Book Review: 'Inside the Enemy's Computer: Identifying Cyber-Attackers' by Clement Guitton [open pdf - 544KB]
From the Document: "Expanding cyber-domain conflicts challenge modern strategists to create definitive attribution standards for who did what to whom, especially in developing national policy. Attribution's importance was illustrated during Russia's 2017 notPetya ransomware attack against the Ukraine, where Mondelez International's European retail services suffered over $100M in collateral information technology damages. Subsequently, Mondelez filed an insurance claim with their policy holder, Zurich International. However, U.S. and NATO public declarations attributed the NotPetya attack to the Russian state rather than the proxy group who launched the attack. Allowing Zurich to declare state sponsorship created a non-payable policy exclusion, leaving the issue yet to be legally settled. Attribution's rising importance across the global cyber commons makes Clement Guitton's comprehensive analysis in 'Inside the Enemy's Computer: Identifying Cyber-Attackers' vital to all readers and expertise areas. Beginning with an analysis of attribution constraints, the book moves rapidly to explore processes rather than individual, event-based problems. Guitton's attribution framework emphasizes differing criminal and national security approaches such as detailing, expert judgement, evidentiary standards, corporate privatization, timeliness, and plausible deniability."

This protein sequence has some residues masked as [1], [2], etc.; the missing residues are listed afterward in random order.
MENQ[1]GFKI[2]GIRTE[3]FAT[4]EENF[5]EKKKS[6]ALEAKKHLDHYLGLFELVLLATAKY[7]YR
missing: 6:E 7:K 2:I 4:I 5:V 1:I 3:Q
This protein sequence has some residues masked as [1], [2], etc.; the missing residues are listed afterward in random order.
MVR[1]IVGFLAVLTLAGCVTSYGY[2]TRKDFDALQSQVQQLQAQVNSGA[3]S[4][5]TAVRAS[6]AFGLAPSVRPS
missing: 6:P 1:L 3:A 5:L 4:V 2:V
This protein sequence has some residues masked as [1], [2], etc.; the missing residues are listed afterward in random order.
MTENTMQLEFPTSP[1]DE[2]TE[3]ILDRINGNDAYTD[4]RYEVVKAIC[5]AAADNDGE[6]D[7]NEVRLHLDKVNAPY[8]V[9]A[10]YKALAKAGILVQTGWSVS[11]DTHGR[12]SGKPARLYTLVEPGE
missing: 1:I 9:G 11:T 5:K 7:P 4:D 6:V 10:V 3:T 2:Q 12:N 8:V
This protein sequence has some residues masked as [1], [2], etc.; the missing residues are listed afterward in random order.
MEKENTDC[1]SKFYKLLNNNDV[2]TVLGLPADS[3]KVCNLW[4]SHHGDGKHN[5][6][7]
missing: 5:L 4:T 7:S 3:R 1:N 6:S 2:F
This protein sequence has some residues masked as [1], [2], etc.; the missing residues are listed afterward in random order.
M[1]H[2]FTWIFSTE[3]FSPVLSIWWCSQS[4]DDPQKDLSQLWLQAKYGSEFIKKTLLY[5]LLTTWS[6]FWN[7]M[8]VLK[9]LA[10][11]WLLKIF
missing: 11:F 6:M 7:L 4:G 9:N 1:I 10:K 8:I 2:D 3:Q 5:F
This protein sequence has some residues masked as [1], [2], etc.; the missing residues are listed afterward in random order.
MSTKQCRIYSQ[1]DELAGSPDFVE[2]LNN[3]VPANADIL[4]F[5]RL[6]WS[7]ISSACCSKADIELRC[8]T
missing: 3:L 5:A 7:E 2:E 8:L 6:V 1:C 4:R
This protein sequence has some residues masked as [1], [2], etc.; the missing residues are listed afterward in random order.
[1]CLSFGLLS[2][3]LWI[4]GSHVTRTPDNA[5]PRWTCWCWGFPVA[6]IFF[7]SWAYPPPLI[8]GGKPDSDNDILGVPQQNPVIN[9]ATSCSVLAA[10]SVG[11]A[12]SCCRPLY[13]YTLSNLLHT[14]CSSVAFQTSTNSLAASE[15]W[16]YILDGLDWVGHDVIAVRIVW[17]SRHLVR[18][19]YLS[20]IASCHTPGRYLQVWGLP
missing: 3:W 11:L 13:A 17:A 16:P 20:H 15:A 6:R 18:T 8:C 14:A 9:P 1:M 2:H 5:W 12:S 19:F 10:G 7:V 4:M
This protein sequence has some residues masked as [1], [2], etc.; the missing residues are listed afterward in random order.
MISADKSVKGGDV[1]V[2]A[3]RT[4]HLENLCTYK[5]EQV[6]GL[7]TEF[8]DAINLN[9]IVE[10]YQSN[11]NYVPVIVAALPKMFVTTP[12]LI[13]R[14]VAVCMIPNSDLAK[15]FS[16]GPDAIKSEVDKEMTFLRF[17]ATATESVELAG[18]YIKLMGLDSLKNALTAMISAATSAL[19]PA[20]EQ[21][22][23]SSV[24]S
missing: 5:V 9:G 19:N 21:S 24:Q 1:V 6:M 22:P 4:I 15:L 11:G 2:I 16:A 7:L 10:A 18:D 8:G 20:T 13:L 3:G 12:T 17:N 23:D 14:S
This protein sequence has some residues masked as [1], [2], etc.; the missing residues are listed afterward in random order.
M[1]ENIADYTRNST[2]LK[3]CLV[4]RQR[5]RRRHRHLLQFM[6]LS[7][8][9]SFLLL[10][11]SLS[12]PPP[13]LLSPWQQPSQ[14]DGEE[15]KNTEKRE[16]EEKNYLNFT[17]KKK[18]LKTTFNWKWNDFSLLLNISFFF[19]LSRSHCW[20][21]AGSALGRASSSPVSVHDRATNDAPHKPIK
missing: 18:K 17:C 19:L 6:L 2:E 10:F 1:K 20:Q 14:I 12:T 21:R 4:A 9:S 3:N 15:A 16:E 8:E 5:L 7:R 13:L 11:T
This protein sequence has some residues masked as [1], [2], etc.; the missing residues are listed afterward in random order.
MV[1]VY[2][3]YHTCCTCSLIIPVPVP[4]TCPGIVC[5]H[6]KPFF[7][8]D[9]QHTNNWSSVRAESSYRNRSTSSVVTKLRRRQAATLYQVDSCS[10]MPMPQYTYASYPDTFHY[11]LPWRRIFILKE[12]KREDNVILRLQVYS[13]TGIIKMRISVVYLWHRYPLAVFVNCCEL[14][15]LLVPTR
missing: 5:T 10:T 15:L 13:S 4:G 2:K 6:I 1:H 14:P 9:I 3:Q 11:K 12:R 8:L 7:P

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Homeland Security Affairs Journal: http://www.hsaj.org/
Homeland Security Affairs (April 2020), v.16, article 2